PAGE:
Alien Boy: The Life and Death of James Chasse Film Review

Alien Boy Poster

September 18th, 2006

Man called ‘combative’ dies in custody of police.
–   The Oregonian


November 15th, 2013  Where have we heard this before?  Actually, everywhere.  Based on this headline, one can conclude that the wheels of civic order had played out with tragic consequences.  The man in question here is a diminutive 42 year old named James Philip Chasse Jr.  Peeling back the layers, we bear witness to an examination of a life that held so much promise.  Suffering under the scourge of mental illness, James was dealt one final blow at the hands of those tasked to serve and protect him.   Alien Boy: The Life and Death of James Chasse is the disturbing story of a family that never stopped fighting for their son living with Schizophrenia, and Portland police officers that would say and do anything to mitigate their negligence in his death.

The early years in the Chasse family were idyllic until James started highschool where his repel factor heightened. Desperate to break the formal education restraints, James gravitated to the creative confines of his own poetry, music and fanzine world – The Oregon Organism was his publishing breakout. Graphic drawings steeped in both whimsy (Andy Warhol would be proud) as well as haunting images and text gave us a window into the early stages of his turmoil.

A new relationship with girlfriend Kristen and his successful fight to live independently was a short respite before new tensions started to intercede when James went off his meds. Complaining of ghouls chasing him and locking demons in suitcases under his bed became James’s (Jim Jim to friends and family) new reality.  The thought of walking in front of buses and jumping off bridges became all consuming.  Schizophrenia had taken hold and his first engagement with the Portland police would be his last.  Director, Brian Lindstrom, has painted an engrossing portrait of a man living with Schizophrenia and uncovers a taxed mental health system unable to cope.  The stigma of mental illness combined with James’s dishevelled demeanor resulted in small altercation between him and the Portland police officers which escalated into an excessive use of force leading to his death.

CAUSE OF DEATH: Blunt force Chest Trauma    

Lindstrom meticulously layered eyewitness testimony, videotape depositions, tainted evidence and close-circuit police video into a coherent indictment on the actions taken by members of the Portland Police Department.   As expected, the officers and the police union closed ranks, digging in their heels as their grand collusion began.  Every opportunity to obfuscate was taken and elevated to a tragic art form by the police.  A ground swell of coverage by unified voices from the local newspaper establishment helped escalate this under reported incident to grand jury status. The pervasive stigma of mental illness and the ineffective crisis management training given to Portland police officers combined to create a series of stills released by the Portland Mercury that showed a kicked, tasered and hog tied James Chasse crumbled at the feet of 12 Portland officers and first responders causally drinking Starbuck coffee as he bleeds out.

Alien Boy: the Life and Death of James Chasse – TRAILER from Finding Films on Vimeo.

At 5`11, 145 lb., James Philip Chasse Jr’s waifish stature would not be considered an opposing figure by any stretch.  And yet he was not worthy of even the bare minimum of compassion from the police. Director Brian Lindstrom`s inclusion of the Use of Force Police Report released by the Portland Tribune and the sickening reward system for the Top 10 officers harkens to a systemic disconnect within the Portland Police Department.  Mental Illness in North America is well past crisis levels and we as a society have not invested the necessary resources required to abate the situation. Alien Boy exposes just one of many examples on how various standards within certain Portland institutions have been lowered resulting in this well-documented cover up.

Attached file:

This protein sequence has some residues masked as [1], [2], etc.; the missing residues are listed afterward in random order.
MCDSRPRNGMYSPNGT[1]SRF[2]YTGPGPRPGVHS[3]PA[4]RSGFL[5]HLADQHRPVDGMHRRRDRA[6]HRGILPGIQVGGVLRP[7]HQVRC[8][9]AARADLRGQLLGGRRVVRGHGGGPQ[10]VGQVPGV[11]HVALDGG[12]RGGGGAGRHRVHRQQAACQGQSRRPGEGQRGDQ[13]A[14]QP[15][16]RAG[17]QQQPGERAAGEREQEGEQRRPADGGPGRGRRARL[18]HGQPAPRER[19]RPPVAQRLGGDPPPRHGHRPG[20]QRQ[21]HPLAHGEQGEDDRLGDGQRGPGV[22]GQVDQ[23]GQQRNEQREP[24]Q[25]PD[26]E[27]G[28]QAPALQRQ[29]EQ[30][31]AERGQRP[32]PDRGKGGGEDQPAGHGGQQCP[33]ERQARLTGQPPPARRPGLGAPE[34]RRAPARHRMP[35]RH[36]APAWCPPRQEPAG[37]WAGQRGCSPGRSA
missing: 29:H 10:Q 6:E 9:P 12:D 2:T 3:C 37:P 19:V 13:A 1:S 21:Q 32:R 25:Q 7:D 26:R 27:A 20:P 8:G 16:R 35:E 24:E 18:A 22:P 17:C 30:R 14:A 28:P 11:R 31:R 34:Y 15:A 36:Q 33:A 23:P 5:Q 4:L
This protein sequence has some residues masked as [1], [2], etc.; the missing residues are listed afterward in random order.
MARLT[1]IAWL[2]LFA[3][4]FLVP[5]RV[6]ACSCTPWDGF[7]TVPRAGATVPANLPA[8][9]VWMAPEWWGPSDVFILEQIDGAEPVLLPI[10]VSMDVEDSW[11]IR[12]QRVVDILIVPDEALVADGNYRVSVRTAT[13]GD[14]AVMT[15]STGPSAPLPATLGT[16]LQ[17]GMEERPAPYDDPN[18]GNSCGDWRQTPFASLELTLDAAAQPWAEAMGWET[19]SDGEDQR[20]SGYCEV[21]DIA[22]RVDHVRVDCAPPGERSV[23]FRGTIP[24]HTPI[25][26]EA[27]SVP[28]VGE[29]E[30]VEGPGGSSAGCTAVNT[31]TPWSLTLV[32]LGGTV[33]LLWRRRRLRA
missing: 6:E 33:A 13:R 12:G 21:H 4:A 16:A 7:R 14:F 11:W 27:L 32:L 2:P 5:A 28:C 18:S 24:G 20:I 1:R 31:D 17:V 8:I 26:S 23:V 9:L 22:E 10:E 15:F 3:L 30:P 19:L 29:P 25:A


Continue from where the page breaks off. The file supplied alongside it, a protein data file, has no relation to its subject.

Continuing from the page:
Verdict: 4 out of 5:  Part CSI, part family tragedy and part police union pushback are just some of the moving parts that make up the James Philip Chasse Jr. story.  Director, Brian Lindstrom, offers up a scathing indictment on how the Portland police treat the mentally ill with unflinching reality. The litany of checks and balances that seems to go unrecorded at every turn is shameful.  Alien Boy as a documentary investigates a compelling intersection of narratives that at its core shows the chasm that still exists for those suffering from mental illness.  Addressing the narrative from the context of a family tragedy, law enforcement and a grand jury investigation provides the fulsomeness this story deserves.  It is said that we as a society can be judged by how we treat the most vulnerable.   Director, Brian Lindstrom, has uncovered the grievous injustice done to one of the most vulnerable in our society and the long and complicated road to justice as a city and a system grappling with accountability.  This documentary isn’t easy to watch but it shouldn’t be missed.

Final thought: At 19, James suffered his first beating at the hands of police that put him in a mental hospital . . . at 42, the second beating killed him.

Genre: Documentary, Crime
Country: US
Language: English
Director: Brian Lindstrom
Producer(s): Jason Renaud, Brian Lindstrom, Andrew Sanderson
Release Date: November, 2013
Runtime: 90 Minutes
Cast: Linda Gerber, Constance Doolan, James Chasse Sr., Tom Steenson

Review – John Dash
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One Response to Alien Boy: The Life and Death of James Chasse Film Review

  1. Pingback: Mental Health Association of Portland » Blog Archive » All Alien Boy Reviews

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